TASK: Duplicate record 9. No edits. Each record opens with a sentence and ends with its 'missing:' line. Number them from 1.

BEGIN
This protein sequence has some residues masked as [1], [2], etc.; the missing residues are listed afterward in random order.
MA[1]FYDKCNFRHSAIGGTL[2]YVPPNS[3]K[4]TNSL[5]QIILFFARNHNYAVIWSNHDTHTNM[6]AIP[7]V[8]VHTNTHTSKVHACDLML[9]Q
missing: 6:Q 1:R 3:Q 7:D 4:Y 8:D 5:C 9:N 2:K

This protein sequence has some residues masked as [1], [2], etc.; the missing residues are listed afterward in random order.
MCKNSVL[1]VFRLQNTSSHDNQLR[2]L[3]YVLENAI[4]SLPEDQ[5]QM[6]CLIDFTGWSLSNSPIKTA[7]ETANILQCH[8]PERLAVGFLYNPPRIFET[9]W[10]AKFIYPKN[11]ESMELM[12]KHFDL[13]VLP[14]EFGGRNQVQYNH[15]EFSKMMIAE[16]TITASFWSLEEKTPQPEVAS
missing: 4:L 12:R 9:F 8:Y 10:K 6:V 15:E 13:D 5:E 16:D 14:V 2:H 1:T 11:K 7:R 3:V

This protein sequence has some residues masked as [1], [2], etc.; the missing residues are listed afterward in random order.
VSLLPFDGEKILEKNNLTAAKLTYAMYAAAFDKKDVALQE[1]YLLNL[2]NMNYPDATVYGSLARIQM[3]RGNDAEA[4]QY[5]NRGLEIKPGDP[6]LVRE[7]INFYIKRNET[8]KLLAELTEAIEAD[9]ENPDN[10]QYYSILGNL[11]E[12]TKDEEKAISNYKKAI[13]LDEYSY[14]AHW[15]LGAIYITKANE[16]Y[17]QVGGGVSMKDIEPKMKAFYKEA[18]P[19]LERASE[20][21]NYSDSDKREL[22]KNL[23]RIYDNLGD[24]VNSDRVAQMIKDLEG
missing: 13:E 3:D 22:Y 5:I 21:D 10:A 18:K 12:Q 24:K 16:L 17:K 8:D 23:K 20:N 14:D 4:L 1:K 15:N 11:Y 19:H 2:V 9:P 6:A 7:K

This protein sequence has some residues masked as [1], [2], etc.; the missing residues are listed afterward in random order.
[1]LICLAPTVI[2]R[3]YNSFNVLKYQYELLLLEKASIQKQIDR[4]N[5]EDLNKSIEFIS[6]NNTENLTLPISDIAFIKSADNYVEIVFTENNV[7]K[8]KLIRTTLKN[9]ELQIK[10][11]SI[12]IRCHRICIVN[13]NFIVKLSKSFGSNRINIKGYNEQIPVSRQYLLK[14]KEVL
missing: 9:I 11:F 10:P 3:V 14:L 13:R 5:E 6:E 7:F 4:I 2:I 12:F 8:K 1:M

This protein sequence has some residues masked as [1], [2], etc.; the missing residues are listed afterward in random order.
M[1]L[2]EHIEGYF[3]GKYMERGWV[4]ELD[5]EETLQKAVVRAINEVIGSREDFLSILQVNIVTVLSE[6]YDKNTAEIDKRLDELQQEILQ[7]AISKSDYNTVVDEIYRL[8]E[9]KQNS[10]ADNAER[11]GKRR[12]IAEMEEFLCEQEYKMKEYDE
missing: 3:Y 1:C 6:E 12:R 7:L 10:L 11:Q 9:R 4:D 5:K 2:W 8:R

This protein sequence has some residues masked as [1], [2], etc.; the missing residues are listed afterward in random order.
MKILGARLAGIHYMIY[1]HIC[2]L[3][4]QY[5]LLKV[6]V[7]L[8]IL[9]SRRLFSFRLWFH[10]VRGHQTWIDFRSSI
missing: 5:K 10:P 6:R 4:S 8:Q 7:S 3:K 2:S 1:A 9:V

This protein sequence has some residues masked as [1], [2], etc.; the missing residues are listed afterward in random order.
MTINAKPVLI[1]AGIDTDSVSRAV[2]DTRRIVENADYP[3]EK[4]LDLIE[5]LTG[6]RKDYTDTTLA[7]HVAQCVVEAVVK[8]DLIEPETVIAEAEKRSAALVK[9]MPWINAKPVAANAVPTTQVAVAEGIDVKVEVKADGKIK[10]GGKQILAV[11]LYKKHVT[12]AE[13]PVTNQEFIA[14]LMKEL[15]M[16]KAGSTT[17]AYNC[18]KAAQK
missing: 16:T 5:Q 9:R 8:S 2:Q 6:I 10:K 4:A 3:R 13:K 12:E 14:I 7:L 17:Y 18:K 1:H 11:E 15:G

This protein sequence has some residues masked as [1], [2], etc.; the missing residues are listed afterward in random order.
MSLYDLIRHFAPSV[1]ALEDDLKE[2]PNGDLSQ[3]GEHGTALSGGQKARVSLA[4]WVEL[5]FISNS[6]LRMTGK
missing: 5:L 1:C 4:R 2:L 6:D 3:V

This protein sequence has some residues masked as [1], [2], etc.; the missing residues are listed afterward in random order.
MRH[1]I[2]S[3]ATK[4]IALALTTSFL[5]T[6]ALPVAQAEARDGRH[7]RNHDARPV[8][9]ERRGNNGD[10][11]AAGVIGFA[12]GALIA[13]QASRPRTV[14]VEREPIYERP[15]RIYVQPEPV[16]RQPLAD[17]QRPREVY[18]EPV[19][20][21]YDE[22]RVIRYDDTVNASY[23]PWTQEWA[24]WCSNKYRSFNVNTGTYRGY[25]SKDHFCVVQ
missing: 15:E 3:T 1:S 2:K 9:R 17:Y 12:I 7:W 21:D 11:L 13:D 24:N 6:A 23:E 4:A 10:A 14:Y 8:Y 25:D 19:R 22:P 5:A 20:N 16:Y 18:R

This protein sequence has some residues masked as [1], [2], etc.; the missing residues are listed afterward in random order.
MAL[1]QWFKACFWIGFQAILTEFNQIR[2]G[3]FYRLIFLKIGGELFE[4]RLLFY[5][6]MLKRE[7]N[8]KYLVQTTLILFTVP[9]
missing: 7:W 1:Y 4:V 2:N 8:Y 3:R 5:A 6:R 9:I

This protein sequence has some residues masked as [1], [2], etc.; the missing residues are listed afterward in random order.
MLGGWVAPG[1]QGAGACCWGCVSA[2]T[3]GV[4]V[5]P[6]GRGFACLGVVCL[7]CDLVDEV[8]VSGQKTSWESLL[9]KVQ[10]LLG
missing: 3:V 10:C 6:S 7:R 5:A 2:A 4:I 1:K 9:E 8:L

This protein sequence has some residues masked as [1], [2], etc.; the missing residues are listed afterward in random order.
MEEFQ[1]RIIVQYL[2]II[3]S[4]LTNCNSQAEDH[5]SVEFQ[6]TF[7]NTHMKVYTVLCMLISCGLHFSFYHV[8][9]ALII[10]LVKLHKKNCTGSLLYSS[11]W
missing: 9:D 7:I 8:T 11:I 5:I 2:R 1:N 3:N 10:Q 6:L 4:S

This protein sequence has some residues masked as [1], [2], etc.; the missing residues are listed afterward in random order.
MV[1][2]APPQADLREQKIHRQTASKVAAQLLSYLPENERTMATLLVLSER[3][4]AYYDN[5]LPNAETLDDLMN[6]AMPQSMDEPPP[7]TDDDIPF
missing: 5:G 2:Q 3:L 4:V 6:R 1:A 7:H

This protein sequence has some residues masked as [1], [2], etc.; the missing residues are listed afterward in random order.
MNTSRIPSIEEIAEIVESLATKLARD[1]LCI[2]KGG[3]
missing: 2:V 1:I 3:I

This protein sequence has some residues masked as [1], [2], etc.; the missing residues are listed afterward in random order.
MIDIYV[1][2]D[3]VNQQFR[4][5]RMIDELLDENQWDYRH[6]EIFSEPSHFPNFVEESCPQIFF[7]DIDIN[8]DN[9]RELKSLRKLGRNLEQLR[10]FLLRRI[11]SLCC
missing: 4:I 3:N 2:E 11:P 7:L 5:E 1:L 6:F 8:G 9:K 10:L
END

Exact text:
This protein sequence has some residues masked as [1], [2], etc.; the missing residues are listed afterward in random order.
MRH[1]I[2]S[3]ATK[4]IALALTTSFL[5]T[6]ALPVAQAEARDGRH[7]RNHDARPV[8][9]ERRGNNGD[10][11]AAGVIGFA[12]GALIA[13]QASRPRTV[14]VEREPIYERP[15]RIYVQPEPV[16]RQPLAD[17]QRPREVY[18]EPV[19][20][21]YDE[22]RVIRYDDTVNASY[23]PWTQEWA[24]WCSNKYRSFNVNTGTYRGY[25]SKDHFCVVQ
missing: 15:E 3:T 1:S 2:K 9:R 17:Y 12:I 7:W 21:D 11:L 13:D 24:N 6:A 23:E 4:A 10:A 14:Y 8:Y 25:D 19:R 22:P 5:A 20:N 16:Y 18:R